One if the main intentions of the project is to start a much-needed conversation about mental health, according to Cassidy Davis, a Pitt alum who graduated May with a communication and digital media double major. In “Ward,” she plays the role of Dr. Jamison, the doctor at the psych ward.

“If [you] haven’t experienced the effects of mental [illness] personally, [you] know someone who has. And I don’t think there’s any reason for there to be a stigma around it,” Davis said. “I think the more we talk about it, the more the stigma will hopefully be released and people can no longer be … ashamed to get the help they need.”

Williams first sought psychiatric help himself during his first year of college, and was soon misdiagnosed with Major Depression. Although he suffered similar experiences to the main character in “Ward,” Williams said the plot of the film is largely fictional with a dose of inspiration from his own life.

“I’ve been struggling with how to treat my illness ever since [I was diagnosed], with some time periods being worse than others,” Williams said.

During the last few weeks of filming, in real life, the depressive side of Williams’s illness worsened. After nearly being admitted to a hospital, there was some consideration with Williams’ doctors and loved ones that he give up directing. Instead, he chose to let his struggles become the motivation to finish filming before seeking treatment.

“I specifically recall the very first morning we were to shoot where I couldn’t get out of bed from sheer anxiety and self-doubt,” Williams said. “I’m thankful that I had close friends at my side to get me going, but only after a lot of tears and lot of self-hatred.”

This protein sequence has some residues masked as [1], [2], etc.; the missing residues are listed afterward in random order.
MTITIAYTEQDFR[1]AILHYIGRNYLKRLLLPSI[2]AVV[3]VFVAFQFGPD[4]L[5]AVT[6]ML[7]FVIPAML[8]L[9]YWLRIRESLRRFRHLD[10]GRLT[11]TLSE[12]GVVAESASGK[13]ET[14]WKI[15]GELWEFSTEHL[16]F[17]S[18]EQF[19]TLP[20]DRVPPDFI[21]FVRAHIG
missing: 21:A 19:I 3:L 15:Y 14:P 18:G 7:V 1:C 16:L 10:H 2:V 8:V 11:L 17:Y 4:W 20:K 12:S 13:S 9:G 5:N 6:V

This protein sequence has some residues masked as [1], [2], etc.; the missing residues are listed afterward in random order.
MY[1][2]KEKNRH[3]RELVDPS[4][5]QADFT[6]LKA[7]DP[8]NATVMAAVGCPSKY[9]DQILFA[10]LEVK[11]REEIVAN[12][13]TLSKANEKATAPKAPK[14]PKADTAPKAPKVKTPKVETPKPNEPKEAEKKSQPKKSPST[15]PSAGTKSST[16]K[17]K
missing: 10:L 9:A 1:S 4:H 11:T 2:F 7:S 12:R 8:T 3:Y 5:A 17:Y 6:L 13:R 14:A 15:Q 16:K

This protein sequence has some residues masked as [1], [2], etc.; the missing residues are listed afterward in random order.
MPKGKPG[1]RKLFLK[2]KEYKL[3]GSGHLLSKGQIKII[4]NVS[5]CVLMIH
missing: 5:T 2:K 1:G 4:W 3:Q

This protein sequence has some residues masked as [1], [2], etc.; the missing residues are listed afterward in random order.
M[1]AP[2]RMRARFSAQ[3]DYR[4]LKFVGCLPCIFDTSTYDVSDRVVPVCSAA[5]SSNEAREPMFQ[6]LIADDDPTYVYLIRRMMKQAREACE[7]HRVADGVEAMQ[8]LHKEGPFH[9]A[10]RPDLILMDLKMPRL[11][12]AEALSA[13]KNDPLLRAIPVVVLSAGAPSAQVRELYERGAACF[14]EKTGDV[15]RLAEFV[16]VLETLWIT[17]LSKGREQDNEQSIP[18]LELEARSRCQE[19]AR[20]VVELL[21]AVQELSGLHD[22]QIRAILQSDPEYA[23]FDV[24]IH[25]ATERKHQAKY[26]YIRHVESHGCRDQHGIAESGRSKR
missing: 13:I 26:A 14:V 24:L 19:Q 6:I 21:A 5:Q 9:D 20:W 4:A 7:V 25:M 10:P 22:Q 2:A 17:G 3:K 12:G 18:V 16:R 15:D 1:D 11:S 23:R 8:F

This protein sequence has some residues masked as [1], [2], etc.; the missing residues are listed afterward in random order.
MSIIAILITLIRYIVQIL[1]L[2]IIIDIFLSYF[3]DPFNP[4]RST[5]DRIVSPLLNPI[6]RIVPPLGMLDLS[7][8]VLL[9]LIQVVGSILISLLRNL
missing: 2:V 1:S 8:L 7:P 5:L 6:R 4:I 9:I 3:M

The senior was also facing the typical challenges film directors often encounter: arranging the camera, lights, sound and wardrobe.

“It’s very easy to get overwhelmed,” Williams said. After the crew re-shot some footage for the film in May, Williams — per the recommendation of his doctor — checked himself into a facility in Arizona to seek treatment for his illness after a harrowing semester.

“The fact that [the facility] was so far away appealed to me because I really needed to get away and go somewhere I had never been before,” Williams added.

After spending four weeks in Arizona, Williams returned to Pittsburgh in August to begin post-production.

“Coming back and editing a film about a psychiatric hospital so shortly after being in one for a month was an offsetting and somewhat stressful experience, but I got through it and the material we shot held up beautifully,” Williams said.

Williams said the crew is planning to partner with a mental health-related non-profit to premiere the film and is shooting for a public screening at a local Pittsburgh theater. He sees the film as the result of his journey, one that’s certainly not over.

“While my illness can be fierce and infiltrate every part of my livelihood, I refuse to let myself be defined by my insecurities,” Williams said. “The story was extremely personal and a chance to prove to myself that, despite my flaws, I would be able to make something I could be proud of.”